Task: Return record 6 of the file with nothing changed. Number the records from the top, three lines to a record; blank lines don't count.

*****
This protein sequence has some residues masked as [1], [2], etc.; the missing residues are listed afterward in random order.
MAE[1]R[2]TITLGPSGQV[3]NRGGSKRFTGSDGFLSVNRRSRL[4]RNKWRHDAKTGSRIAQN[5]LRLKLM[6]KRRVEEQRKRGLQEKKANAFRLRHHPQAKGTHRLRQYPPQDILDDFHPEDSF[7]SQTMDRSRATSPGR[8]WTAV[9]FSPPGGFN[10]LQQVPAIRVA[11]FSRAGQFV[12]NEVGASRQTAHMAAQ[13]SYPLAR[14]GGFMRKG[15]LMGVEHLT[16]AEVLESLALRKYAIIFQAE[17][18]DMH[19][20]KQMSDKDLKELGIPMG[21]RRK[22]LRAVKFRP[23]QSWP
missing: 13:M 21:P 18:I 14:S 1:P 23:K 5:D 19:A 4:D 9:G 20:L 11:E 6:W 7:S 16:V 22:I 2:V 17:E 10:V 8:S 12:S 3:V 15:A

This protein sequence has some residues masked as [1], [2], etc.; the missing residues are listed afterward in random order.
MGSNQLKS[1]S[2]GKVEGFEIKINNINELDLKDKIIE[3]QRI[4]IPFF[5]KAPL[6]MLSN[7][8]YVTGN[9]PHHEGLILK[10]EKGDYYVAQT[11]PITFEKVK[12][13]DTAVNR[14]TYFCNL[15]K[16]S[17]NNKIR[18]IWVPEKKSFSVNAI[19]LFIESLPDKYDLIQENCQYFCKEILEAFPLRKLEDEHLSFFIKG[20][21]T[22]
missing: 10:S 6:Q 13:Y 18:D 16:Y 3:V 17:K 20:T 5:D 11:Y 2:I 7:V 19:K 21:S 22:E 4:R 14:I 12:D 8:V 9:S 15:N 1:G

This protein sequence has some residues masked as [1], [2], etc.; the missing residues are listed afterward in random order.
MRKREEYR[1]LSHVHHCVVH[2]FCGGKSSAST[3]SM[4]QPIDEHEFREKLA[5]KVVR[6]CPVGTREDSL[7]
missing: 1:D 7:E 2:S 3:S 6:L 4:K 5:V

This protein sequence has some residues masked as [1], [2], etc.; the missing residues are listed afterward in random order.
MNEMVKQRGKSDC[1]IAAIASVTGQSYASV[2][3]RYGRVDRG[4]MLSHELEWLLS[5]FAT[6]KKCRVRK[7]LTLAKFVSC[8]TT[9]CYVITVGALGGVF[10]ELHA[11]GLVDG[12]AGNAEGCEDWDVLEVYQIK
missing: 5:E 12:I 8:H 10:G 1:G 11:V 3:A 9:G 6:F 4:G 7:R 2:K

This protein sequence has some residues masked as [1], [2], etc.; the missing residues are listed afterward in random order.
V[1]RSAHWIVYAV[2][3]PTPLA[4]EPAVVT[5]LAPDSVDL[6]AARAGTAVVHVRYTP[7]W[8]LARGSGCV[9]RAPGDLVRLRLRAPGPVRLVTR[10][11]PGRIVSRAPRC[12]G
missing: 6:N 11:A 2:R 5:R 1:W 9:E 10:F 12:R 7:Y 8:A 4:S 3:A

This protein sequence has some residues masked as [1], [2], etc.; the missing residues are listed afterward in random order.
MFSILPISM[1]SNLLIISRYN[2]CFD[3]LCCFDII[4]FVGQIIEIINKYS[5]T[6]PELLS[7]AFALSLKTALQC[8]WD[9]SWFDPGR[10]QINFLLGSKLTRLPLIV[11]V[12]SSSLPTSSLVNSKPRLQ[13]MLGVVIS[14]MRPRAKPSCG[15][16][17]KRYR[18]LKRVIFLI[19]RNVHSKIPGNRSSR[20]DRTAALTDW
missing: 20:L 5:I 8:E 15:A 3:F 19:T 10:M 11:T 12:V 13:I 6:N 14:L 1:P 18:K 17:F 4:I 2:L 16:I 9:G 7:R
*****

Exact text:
This protein sequence has some residues masked as [1], [2], etc.; the missing residues are listed afterward in random order.
MFSILPISM[1]SNLLIISRYN[2]CFD[3]LCCFDII[4]FVGQIIEIINKYS[5]T[6]PELLS[7]AFALSLKTALQC[8]WD[9]SWFDPGR[10]QINFLLGSKLTRLPLIV[11]V[12]SSSLPTSSLVNSKPRLQ[13]MLGVVIS[14]MRPRAKPSCG[15][16][17]KRYR[18]LKRVIFLI[19]RNVHSKIPGNRSSR[20]DRTAALTDW
missing: 20:L 5:I 8:E 15:A 3:F 19:T 10:M 11:T 12:V 13:I 6:N 14:L 1:P 18:K 17:F 4:I 2:L 16:I 9:G 7:R